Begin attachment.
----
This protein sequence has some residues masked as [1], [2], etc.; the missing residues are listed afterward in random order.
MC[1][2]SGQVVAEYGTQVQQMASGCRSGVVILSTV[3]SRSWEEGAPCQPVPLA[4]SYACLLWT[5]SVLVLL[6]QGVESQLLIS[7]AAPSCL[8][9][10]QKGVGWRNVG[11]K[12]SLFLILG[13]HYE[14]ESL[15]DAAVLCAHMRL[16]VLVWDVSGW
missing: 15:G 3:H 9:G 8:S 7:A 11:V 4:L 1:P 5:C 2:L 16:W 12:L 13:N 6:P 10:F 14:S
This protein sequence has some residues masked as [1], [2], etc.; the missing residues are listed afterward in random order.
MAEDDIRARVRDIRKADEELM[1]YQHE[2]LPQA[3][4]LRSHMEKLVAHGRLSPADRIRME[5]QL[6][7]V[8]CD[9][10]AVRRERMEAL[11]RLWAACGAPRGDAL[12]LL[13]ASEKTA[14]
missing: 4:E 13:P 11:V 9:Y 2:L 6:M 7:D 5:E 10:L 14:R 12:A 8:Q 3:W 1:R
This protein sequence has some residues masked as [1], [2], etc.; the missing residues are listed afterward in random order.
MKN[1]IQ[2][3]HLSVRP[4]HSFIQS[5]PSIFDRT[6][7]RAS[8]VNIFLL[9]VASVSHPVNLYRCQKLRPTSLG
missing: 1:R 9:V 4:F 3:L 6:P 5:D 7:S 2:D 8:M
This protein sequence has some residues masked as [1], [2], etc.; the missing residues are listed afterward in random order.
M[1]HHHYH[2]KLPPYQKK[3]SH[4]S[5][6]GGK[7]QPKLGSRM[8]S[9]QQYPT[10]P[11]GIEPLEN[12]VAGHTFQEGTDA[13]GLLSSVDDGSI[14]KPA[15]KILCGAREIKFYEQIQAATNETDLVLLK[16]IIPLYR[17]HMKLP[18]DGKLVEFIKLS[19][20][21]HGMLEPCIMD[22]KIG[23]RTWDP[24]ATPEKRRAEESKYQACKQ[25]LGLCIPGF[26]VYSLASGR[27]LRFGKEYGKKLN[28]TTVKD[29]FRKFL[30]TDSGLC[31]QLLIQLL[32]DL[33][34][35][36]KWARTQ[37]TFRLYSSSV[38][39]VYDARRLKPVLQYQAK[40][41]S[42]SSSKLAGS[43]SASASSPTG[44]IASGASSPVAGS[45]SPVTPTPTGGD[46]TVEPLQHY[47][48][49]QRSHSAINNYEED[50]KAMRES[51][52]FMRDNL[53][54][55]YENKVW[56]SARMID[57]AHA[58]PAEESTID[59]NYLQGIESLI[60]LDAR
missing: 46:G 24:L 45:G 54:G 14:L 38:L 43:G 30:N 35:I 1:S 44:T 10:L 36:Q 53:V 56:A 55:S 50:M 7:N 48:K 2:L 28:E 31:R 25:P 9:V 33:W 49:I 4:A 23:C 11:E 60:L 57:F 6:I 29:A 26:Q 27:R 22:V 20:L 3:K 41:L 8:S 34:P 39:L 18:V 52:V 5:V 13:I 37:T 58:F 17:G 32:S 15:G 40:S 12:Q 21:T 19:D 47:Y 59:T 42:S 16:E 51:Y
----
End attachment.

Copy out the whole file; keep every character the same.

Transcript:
This protein sequence has some residues masked as [1], [2], etc.; the missing residues are listed afterward in random order.
MC[1][2]SGQVVAEYGTQVQQMASGCRSGVVILSTV[3]SRSWEEGAPCQPVPLA[4]SYACLLWT[5]SVLVLL[6]QGVESQLLIS[7]AAPSCL[8][9][10]QKGVGWRNVG[11]K[12]SLFLILG[13]HYE[14]ESL[15]DAAVLCAHMRL[16]VLVWDVSGW
missing: 15:G 3:H 9:G 8:S 7:A 11:V 4:L 1:P 5:C 2:L 16:W 12:L 13:N 6:P 10:F 14:S
This protein sequence has some residues masked as [1], [2], etc.; the missing residues are listed afterward in random order.
MAEDDIRARVRDIRKADEELM[1]YQHE[2]LPQA[3][4]LRSHMEKLVAHGRLSPADRIRME[5]QL[6][7]V[8]CD[9][10]AVRRERMEAL[11]RLWAACGAPRGDAL[12]LL[13]ASEKTA[14]
missing: 4:E 13:P 11:V 9:Y 2:L 6:M 7:D 5:E 10:L 14:R 12:A 8:Q 3:W 1:R
This protein sequence has some residues masked as [1], [2], etc.; the missing residues are listed afterward in random order.
MKN[1]IQ[2][3]HLSVRP[4]HSFIQS[5]PSIFDRT[6][7]RAS[8]VNIFLL[9]VASVSHPVNLYRCQKLRPTSLG
missing: 1:R 9:V 4:F 3:L 6:P 5:D 7:S 2:D 8:M
This protein sequence has some residues masked as [1], [2], etc.; the missing residues are listed afterward in random order.
M[1]HHHYH[2]KLPPYQKK[3]SH[4]S[5][6]GGK[7]QPKLGSRM[8]S[9]QQYPT[10]P[11]GIEPLEN[12]VAGHTFQEGTDA[13]GLLSSVDDGSI[14]KPA[15]KILCGAREIKFYEQIQAATNETDLVLLK[16]IIPLYR[17]HMKLP[18]DGKLVEFIKLS[19][20][21]HGMLEPCIMD[22]KIG[23]RTWDP[24]ATPEKRRAEESKYQACKQ[25]LGLCIPGF[26]VYSLASGR[27]LRFGKEYGKKLN[28]TTVKD[29]FRKFL[30]TDSGLC[31]QLLIQLL[32]DL[33][34][35][36]KWARTQ[37]TFRLYSSSV[38][39]VYDARRLKPVLQYQAK[40][41]S[42]SSSKLAGS[43]SASASSPTG[44]IASGASSPVAGS[45]SPVTPTPTGGD[46]TVEPLQHY[47][48][49]QRSHSAINNYEED[50]KAMRES[51][52]FMRDNL[53][54][55]YENKVW[56]SARMID[57]AHA[58]PAEESTID[59]NYLQGIESLI[60]LDAR
missing: 46:G 24:L 45:G 54:G 14:L 38:L 43:G 30:N 35:I 1:S 44:T 10:L 36:Q 53:V 56:A 55:S 50:M 7:N 48:K 2:L 28:E 31:R 25:P 9:V 33:W 49:I 4:A 23:C 11:E 60:L 57:F 6:I 29:A 26:Q 27:R 22:V 20:L 3:K 41:L 8:S 34:P 39:L 18:V 52:V 5:V 13:I 37:T 58:F 17:G 32:S 15:G 40:S 12:Q 21:T 19:D 47:Y 59:T 42:S 16:E 51:Y